As the weeks roll by and building leases come up for renewal, some affiliate owners are choosing to enter a gray zone.
The gray zone: They’re keeping their CrossFit affiliation, but are in limbo as to whether or not they’ll ever re-open a brick and mortar facility.
- Mary Retzlaff, the owner of CrossFit Murfreesboro in Murfreesboro, TN is one of them. Her gym has been around for 12 years, although Retzlaff has only owned it for the last two. Her gym’s lease was up on May 1, so she moved out of her building and isn’t sure what the future has in store for her gym.
So far, she has chosen to remain affiliated, and has slowly been moving her equipment into her home garage, creating an old-school garage box, for the time being, she explained. Once it’s all set up, Retzlaff intends to let a limited number of members join her and her husband at their garage for workouts.
Deciding not to sign a new lease: “During this time, with the gym being shut down, it gave us time to think about where we saw our gym in the next two years and really evaluate the business,” said Retzlaff, who is also a full-time nurse who works in an ICU.
She knew she didn’t want to stay in her former building, so she had the option of finding a new space, which would have caused her to accumulate debt in order to make improvements on the building, she explained. On top of this, her membership revenue is down $3,180 a month since she closed her doors. So, her best option for the moment was to remain undecided.
- “I wouldn’t say this is calling it quits. We left it open with the chance to re-open once we can see what the economy and fitness industry is doing in the next coming months. But for now we need to take a step back and evaluate what we want in the future and how we want our life to look,” she said.
Retzlaff’s advice to other gym owners who might find themselves in a similar situation in the upcoming weeks: “Don’t go into debt to keep something going if the risks are outweighing the benefits. Work with a mentor and figure out what your next moves are. If your lease is done and you have doubts, it is OK to step back to re-evaluate,” she said.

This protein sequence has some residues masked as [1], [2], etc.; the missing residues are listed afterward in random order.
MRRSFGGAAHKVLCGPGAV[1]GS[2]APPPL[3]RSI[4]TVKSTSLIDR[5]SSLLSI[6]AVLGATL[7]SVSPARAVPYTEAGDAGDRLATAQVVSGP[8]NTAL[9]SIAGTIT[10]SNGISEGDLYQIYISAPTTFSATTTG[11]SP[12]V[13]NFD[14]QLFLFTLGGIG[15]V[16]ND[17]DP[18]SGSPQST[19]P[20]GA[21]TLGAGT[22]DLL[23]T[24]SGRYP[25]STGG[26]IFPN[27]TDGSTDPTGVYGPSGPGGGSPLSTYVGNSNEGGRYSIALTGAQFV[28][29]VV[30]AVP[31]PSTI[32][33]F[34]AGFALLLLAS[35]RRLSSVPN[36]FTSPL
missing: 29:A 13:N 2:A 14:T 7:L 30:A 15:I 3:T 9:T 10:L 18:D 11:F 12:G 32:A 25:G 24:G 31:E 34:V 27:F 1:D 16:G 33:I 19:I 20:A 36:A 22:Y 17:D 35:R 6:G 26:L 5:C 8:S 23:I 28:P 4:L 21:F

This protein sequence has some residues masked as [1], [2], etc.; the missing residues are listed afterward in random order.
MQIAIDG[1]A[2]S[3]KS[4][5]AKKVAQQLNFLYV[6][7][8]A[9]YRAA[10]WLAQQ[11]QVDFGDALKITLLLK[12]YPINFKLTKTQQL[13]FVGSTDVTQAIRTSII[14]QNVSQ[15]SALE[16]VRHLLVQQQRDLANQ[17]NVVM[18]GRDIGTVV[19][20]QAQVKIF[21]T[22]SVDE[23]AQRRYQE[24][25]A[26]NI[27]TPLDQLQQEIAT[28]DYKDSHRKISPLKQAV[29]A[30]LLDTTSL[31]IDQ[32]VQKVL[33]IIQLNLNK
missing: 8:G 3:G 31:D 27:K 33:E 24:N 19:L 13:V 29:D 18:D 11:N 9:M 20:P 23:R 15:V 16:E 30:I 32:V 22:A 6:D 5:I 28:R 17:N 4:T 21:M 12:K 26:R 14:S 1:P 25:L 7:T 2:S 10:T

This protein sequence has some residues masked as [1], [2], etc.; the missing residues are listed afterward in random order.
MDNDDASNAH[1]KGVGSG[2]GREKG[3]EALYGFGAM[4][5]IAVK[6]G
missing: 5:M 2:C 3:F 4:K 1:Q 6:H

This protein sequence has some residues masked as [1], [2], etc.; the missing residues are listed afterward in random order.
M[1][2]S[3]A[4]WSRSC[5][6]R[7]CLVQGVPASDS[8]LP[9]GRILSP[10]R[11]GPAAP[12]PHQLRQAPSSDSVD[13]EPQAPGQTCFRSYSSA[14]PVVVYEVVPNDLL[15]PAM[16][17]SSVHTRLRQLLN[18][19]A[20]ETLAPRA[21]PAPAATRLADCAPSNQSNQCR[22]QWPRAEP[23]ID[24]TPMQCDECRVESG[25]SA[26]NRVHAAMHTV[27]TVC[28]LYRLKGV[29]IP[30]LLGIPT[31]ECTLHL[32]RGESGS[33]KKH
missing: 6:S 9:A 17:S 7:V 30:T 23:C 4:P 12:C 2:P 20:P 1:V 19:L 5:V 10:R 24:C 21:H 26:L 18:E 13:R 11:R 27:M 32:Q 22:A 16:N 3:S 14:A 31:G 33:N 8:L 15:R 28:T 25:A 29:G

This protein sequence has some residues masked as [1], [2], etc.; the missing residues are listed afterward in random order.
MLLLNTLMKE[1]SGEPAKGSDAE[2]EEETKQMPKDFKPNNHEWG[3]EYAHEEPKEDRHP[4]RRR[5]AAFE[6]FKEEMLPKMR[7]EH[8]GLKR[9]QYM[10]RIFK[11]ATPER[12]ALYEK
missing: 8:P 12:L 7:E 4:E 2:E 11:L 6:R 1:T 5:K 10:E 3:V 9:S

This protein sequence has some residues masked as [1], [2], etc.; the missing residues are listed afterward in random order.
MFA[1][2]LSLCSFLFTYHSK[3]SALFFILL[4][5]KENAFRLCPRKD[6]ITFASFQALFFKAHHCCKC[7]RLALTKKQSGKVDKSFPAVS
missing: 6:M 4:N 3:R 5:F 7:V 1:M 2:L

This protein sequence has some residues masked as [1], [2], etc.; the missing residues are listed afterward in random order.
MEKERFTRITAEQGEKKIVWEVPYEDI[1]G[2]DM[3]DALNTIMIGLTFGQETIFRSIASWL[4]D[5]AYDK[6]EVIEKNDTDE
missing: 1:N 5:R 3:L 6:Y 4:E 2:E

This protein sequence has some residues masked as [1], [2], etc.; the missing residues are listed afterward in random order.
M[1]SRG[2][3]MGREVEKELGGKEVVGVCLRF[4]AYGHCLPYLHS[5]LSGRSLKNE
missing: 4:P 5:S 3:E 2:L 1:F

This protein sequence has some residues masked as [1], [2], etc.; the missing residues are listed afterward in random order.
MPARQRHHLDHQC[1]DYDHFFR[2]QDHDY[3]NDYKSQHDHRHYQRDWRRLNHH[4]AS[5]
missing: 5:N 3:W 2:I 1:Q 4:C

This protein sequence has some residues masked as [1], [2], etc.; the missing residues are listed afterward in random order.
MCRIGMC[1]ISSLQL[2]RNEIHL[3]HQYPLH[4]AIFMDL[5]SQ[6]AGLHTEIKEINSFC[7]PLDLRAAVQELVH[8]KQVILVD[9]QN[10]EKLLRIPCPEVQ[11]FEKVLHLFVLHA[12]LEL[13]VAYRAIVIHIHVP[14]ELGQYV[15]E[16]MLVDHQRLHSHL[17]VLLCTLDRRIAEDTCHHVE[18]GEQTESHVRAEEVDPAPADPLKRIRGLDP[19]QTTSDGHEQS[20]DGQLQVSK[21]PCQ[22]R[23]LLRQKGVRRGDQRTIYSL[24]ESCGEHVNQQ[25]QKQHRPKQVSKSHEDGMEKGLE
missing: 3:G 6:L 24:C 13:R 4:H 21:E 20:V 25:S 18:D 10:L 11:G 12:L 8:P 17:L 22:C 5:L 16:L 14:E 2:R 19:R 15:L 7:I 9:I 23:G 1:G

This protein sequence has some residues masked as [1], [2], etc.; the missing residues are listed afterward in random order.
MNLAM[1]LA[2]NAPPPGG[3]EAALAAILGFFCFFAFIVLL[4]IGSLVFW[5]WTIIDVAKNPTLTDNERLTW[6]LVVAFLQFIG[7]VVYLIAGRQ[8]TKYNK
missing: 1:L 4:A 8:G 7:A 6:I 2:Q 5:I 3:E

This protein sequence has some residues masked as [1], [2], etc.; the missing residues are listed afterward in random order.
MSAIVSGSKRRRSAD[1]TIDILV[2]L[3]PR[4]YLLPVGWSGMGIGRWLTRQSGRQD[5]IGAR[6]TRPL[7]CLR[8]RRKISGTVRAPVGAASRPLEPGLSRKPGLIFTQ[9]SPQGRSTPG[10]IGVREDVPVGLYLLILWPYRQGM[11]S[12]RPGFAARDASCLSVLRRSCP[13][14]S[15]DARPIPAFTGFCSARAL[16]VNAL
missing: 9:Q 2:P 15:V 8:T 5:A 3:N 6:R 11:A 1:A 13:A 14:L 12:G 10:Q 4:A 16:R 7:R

CrossFit Murfreesboro isn’t alone: A Colorado affiliate owner, who wishes to remain unnamed because the announcement to members has not yet been made, is in a similar situation.
Their lease just expired, they’re choosing to keep their CrossFit affiliation, but they aren’t sure whether they’ll ever open their facility back up again.
- “My affiliate fee and (CrossFit) Level 2 (coaching certificate) are up for renewal this summer. Not sure I’ll renew,” said the owner, adding that revenue is way down already.
- “I’m weighing my options. I do have a realtor looking for deals, but in the meantime, I will put stuff in storage.”
In Huntington Beach, CA: Eight-year affiliate owner Matt Banwart is also dealing with lease uncertainty, which has left him in limbo.
Though his lease isn’t up until the end of the summer, the fall is unknown.
- “We’re just kind of hanging out in a holding pattern, just waiting to see what’s going to happen, and it’s hard to make any rational business decisions. We have no idea the timeframe for re-opening and we’re not going to sign any new leases. A lot of things are up in the air,” said the owner of Red Wolf CrossFit.
Like the other two gym owners, Banwart has held onto his affiliation, which he intends to do until he figures out his next move.
Reason to hope: “I have talked to my broker and he said there might be a lot of options (for facilities) available once this pandemic is all over,” he said.
- “Before, the market here was really tight here and we were looking to expand, but now we might be looking to stay in a similar size space or even downsize, so there could be a lot of options for us,” Banwart added.
Still, the experience has been stressful.
- “I go through waves where I’m super stressed and have days I just want to quit and close up shop and take all that stress off my plate. And I have days where I’m really positive and I know this is what I want to do still,” he said.
- “I’m hoping to weather the storm. And I think anyone who can weather the storm — it doesn’t matter what industry you’re in — if you can find a way to adapt and make it through you’re going to be stronger. There will be a lot of businesses that don’t make it across the country, but I’m hoping we can adapt the right way and thrive after it’s all over.”
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